Use this URL to cite or link to this record in EThOS: http://ethos.bl.uk/OrderDetails.do?uin=uk.bl.ethos.499117
Title: The epidemiology of Campylobacter jejuni and Campylobacter coli in north east Scotland
Author: Gormley, Fraser James
Awarding Body: University of Aberdeen
Current Institution: University of Aberdeen
Date of Award: 2008
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Abstract:
This epidemiological investigation focussed on Campylobacter jejuni and Campylobacter coli in the north east of Scotland (Grampian). Scotland, in 2007, had an annual incidence of 101.5 cases/100,000 people, while in Grampian this figure was 120/100,000.  C. jejuni and C. coli are ubiquitous and are natural commensals of a range of animals, therefore understanding the epidemiology of these organisms involves identifying their putative sources and monitoring their dynamics in such hosts.  In this study, the use of various epidemiological tools showed that humans are infected from different sources and notably by chicken. Between 2001 and 2006, the population structure of Campylobacter in retail chicken changed  more than in humans, as shown by characterisation by Multilocus sequence typing (MLST).  There was however a high degree of overlap between these respective strains suggesting that chickens are a major source of human infection.  Furthermore, comparison of the same strains using antimicrobial resistance profiles revealed the same commonality of strains. Infection in the high risk 0-4 year old age group was shown to be attributable mainly to chicken in an urban environment but more attributable to cattle in rural areas.  This may reflect relative rates of exposure to these important sources of Campylobacter. Characterisation of a large outbreak in north east Scotland using various typing techniques identified chicken liver paté as a vehicle for C. jejuni infection; multiple strains were identified in the food and more than one patient displayed co-infection with different strains. These investigations have provided useful information which contributes to the overall surveillance of human campylobacteriosis and the epidemiology of Campylobacter in different hosts.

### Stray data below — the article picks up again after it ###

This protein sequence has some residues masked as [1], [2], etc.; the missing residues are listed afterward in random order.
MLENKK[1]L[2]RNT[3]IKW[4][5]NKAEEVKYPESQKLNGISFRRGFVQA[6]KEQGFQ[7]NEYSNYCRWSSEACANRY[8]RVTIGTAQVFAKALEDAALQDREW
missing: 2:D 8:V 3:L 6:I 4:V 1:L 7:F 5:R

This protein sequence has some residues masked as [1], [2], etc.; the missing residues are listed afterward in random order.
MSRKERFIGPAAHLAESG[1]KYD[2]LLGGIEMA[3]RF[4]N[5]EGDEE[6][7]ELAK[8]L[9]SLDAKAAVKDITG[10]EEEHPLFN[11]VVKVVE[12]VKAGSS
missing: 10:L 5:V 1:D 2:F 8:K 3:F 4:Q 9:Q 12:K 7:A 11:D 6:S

Supervisor: Not available Sponsor: Not available
Qualification Name: Thesis (Ph.D.) Qualification Level: Doctoral
EThOS ID: uk.bl.ethos.499117  DOI: Not available
Keywords: Campylobacter jejuni ; Campylobacter Infections ; Campylobacter infections in poultry
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